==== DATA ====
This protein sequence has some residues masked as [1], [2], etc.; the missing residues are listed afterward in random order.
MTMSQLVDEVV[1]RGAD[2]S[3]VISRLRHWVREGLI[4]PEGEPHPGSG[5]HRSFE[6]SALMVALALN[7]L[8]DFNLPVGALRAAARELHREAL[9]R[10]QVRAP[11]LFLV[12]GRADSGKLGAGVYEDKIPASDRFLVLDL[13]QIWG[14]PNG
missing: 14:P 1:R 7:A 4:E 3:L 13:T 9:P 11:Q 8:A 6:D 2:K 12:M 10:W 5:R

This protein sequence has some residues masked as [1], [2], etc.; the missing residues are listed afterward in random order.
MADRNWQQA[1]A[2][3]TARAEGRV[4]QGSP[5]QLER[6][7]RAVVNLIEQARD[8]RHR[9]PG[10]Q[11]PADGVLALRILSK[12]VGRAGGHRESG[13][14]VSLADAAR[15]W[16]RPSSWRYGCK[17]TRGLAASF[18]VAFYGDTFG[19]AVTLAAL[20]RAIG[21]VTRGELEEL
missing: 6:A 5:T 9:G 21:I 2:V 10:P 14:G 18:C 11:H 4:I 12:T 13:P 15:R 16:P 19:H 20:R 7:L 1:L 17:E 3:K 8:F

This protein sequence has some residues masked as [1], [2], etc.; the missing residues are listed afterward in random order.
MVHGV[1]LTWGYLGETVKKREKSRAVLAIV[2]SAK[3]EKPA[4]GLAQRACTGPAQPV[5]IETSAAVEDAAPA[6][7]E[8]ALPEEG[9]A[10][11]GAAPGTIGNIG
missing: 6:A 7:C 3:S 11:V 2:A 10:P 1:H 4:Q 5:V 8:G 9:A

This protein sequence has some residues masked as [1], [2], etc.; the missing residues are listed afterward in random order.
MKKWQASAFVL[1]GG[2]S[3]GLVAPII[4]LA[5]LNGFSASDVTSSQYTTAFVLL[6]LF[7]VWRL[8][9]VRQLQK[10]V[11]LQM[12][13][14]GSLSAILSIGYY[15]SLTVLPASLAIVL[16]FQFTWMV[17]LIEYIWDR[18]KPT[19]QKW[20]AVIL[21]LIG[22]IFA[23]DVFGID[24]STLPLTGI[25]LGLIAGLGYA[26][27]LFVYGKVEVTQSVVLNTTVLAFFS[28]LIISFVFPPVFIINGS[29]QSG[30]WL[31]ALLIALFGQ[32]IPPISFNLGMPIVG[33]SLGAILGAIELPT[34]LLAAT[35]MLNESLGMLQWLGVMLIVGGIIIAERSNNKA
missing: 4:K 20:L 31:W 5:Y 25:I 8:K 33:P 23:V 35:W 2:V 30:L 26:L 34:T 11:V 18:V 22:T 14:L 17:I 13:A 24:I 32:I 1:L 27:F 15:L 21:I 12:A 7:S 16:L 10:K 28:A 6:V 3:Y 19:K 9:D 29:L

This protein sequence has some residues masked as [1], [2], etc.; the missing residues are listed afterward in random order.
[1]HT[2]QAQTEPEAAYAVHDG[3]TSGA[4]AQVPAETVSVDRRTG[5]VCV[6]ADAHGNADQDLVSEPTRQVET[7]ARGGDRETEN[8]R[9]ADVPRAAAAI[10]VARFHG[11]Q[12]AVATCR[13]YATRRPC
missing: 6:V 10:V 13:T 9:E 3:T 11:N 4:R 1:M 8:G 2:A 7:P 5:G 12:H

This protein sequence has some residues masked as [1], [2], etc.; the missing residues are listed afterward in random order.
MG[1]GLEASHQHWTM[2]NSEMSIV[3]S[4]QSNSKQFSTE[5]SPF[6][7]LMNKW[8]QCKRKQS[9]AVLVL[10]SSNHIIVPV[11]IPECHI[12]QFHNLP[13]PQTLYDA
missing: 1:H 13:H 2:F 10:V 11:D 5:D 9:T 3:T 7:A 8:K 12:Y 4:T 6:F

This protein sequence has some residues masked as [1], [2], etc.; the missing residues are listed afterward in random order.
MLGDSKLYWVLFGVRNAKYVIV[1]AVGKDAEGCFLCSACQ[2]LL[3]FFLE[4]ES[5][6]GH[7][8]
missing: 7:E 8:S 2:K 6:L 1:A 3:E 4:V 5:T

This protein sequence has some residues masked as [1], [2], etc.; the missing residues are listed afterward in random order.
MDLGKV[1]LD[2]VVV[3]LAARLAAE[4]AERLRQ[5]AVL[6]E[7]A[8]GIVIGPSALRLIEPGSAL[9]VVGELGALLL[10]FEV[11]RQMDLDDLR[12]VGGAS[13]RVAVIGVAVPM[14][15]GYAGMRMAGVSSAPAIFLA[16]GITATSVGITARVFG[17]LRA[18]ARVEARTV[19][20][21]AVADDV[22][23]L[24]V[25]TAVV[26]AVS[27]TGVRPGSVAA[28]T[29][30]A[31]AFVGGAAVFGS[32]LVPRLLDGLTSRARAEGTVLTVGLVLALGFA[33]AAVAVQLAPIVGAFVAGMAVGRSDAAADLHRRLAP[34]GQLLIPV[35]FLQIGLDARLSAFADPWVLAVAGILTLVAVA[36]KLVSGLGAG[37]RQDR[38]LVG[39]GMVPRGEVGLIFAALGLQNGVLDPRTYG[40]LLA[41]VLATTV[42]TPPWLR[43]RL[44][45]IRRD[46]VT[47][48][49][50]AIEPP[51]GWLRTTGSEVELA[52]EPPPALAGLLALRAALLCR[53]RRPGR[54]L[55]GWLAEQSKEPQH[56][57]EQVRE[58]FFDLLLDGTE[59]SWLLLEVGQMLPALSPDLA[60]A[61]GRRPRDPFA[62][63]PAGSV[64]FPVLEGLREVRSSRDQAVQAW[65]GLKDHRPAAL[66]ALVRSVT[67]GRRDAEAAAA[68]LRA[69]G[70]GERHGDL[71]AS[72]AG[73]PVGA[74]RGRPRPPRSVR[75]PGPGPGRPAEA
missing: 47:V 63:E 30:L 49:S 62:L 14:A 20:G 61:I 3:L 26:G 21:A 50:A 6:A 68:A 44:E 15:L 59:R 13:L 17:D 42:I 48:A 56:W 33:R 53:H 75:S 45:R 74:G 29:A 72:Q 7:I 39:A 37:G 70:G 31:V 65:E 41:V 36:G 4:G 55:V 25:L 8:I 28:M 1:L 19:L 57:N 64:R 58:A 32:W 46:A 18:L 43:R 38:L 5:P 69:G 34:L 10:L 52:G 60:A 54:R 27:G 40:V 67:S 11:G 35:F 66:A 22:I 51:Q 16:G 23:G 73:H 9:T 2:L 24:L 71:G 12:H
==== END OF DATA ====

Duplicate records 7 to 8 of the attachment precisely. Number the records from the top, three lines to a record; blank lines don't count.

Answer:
This protein sequence has some residues masked as [1], [2], etc.; the missing residues are listed afterward in random order.
MLGDSKLYWVLFGVRNAKYVIV[1]AVGKDAEGCFLCSACQ[2]LL[3]FFLE[4]ES[5][6]GH[7][8]
missing: 7:E 8:S 2:K 6:L 1:A 3:E 4:V 5:T

This protein sequence has some residues masked as [1], [2], etc.; the missing residues are listed afterward in random order.
MDLGKV[1]LD[2]VVV[3]LAARLAAE[4]AERLRQ[5]AVL[6]E[7]A[8]GIVIGPSALRLIEPGSAL[9]VVGELGALLL[10]FEV[11]RQMDLDDLR[12]VGGAS[13]RVAVIGVAVPM[14][15]GYAGMRMAGVSSAPAIFLA[16]GITATSVGITARVFG[17]LRA[18]ARVEARTV[19][20][21]AVADDV[22][23]L[24]V[25]TAVV[26]AVS[27]TGVRPGSVAA[28]T[29][30]A[31]AFVGGAAVFGS[32]LVPRLLDGLTSRARAEGTVLTVGLVLALGFA[33]AAVAVQLAPIVGAFVAGMAVGRSDAAADLHRRLAP[34]GQLLIPV[35]FLQIGLDARLSAFADPWVLAVAGILTLVAVA[36]KLVSGLGAG[37]RQDR[38]LVG[39]GMVPRGEVGLIFAALGLQNGVLDPRTYG[40]LLA[41]VLATTV[42]TPPWLR[43]RL[44][45]IRRD[46]VT[47][48][49][50]AIEPP[51]GWLRTTGSEVELA[52]EPPPALAGLLALRAALLCR[53]RRPGR[54]L[55]GWLAEQSKEPQH[56][57]EQVRE[58]FFDLLLDGTE[59]SWLLLEVGQMLPALSPDLA[60]A[61]GRRPRDPFA[62][63]PAGSV[64]FPVLEGLREVRSSRDQAVQAW[65]GLKDHRPAAL[66]ALVRSVT[67]GRRDAEAAAA[68]LRA[69]G[70]GERHGDL[71]AS[72]AG[73]PVGA[74]RGRPRPPRSVR[75]PGPGPGRPAEA
missing: 47:V 63:E 30:L 49:S 62:L 14:A 20:G 61:I 3:L 26:G 21:A 50:A 6:A 68:A 44:E 15:L 59:R 13:L 17:D 42:I 48:A 56:W 33:R 53:H 75:S 45:R 74:G 29:A 72:Q 7:I 39:A 37:G 70:G 31:V 65:E 41:V 36:G 4:G 55:V 25:L 8:I 28:M 1:L 19:L 57:N 64:R 58:A 32:W 46:A 18:L 43:R 38:L 5:P 69:G 34:L 10:L 52:G 60:A 54:R 27:G 40:V 67:S 11:G 35:F 66:A 22:I 51:Q 16:G 23:G 73:H 9:T 2:L 24:L 71:G 12:H